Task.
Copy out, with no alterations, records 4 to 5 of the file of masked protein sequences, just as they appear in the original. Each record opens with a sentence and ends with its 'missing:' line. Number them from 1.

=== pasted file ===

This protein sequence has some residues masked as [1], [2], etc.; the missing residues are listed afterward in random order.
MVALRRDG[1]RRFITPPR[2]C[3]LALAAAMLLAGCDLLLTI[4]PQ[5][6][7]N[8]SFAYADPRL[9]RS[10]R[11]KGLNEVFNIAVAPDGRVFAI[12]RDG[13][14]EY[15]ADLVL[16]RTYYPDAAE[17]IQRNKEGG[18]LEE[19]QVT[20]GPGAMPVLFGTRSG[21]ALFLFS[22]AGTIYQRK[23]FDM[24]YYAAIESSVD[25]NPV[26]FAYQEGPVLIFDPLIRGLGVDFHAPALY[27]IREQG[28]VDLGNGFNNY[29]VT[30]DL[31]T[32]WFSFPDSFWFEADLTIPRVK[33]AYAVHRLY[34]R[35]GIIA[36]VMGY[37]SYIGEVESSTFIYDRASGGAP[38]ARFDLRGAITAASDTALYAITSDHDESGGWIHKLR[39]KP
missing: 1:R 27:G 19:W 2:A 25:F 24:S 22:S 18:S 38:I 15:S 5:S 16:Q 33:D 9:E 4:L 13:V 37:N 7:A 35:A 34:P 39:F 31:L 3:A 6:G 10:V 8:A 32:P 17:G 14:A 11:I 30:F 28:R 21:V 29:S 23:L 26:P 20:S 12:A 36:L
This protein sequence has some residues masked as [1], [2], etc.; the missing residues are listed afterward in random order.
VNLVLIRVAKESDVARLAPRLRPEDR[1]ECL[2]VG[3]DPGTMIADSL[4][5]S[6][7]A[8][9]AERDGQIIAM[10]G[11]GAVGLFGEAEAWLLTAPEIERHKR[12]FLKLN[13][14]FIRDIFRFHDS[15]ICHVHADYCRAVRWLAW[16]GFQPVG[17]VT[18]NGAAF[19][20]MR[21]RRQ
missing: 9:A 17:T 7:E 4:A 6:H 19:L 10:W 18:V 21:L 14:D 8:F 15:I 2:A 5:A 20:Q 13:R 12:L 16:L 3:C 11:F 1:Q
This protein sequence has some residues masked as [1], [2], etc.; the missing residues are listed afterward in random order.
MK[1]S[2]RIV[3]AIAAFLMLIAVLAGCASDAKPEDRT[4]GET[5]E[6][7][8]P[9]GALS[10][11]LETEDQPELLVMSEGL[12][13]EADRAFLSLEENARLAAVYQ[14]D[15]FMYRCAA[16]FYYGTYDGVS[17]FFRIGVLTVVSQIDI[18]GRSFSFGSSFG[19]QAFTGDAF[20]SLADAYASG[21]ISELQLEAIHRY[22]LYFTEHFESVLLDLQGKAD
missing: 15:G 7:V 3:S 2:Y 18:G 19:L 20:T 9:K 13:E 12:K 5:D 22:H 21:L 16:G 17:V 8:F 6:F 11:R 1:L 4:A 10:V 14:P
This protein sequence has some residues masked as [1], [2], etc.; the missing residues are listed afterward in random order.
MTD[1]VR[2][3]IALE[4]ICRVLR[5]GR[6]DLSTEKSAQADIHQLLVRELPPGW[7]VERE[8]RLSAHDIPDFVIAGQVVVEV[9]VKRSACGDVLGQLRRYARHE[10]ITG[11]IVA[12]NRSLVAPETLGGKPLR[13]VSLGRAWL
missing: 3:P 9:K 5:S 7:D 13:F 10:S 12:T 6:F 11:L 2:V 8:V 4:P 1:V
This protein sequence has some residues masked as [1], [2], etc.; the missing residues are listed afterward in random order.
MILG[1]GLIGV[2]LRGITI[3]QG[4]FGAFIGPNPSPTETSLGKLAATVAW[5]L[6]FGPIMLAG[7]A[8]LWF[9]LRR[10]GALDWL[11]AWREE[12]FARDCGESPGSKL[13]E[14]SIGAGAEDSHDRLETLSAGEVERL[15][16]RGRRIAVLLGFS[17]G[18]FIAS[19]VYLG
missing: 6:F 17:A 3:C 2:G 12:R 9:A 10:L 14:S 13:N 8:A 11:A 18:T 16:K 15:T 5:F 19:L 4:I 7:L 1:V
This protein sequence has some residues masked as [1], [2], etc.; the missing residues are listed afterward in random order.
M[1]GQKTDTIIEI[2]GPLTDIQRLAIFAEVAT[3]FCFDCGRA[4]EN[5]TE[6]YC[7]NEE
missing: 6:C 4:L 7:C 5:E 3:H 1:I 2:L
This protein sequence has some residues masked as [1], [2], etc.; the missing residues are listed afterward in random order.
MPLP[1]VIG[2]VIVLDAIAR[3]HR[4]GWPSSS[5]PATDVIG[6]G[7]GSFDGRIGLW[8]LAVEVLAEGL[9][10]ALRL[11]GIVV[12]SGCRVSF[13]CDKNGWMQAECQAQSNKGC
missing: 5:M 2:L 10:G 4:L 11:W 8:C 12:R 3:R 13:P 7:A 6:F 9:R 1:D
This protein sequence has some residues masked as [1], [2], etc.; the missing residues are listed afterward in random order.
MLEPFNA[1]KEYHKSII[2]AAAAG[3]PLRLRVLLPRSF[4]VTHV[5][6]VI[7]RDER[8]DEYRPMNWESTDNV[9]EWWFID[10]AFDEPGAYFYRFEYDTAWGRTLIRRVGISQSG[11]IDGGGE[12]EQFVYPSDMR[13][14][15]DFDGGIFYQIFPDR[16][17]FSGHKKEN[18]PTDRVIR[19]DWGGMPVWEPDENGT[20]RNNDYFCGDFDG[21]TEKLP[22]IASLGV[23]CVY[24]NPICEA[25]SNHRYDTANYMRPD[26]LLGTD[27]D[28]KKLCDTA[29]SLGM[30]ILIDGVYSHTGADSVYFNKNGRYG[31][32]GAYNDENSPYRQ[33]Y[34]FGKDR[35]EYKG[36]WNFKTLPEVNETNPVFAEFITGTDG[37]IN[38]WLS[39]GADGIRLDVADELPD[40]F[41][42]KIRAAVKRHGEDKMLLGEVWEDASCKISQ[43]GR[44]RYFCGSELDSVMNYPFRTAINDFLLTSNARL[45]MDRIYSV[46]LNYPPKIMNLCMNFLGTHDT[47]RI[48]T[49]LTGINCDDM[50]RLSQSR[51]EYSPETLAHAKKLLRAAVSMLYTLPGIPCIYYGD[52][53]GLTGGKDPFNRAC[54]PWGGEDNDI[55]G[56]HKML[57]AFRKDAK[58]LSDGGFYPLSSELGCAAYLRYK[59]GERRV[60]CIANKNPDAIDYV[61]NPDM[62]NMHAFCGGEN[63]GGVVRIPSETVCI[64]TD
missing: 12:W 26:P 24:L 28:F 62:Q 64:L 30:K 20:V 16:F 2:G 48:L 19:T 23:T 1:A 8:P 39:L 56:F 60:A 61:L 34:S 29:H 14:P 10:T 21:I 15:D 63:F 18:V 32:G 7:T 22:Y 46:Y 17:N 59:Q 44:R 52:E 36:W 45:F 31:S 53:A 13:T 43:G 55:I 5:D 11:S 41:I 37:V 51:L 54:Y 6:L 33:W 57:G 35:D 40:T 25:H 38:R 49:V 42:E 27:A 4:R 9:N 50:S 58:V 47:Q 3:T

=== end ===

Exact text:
This protein sequence has some residues masked as [1], [2], etc.; the missing residues are listed afterward in random order.
MTD[1]VR[2][3]IALE[4]ICRVLR[5]GR[6]DLSTEKSAQADIHQLLVRELPPGW[7]VERE[8]RLSAHDIPDFVIAGQVVVEV[9]VKRSACGDVLGQLRRYARHE[10]ITG[11]IVA[12]NRSLVAPETLGGKPLR[13]VSLGRAWL
missing: 3:P 9:K 5:S 7:D 13:F 10:S 12:T 6:F 11:L 2:V 8:V 4:P 1:V
This protein sequence has some residues masked as [1], [2], etc.; the missing residues are listed afterward in random order.
MILG[1]GLIGV[2]LRGITI[3]QG[4]FGAFIGPNPSPTETSLGKLAATVAW[5]L[6]FGPIMLAG[7]A[8]LWF[9]LRR[10]GALDWL[11]AWREE[12]FARDCGESPGSKL[13]E[14]SIGAGAEDSHDRLETLSAGEVERL[15][16]RGRRIAVLLGFS[17]G[18]FIAS[19]VYLG
missing: 6:F 17:A 3:C 2:G 12:R 9:A 10:L 14:S 13:N 8:A 11:A 18:T 16:K 15:T 5:F 19:L 4:I 7:L 1:V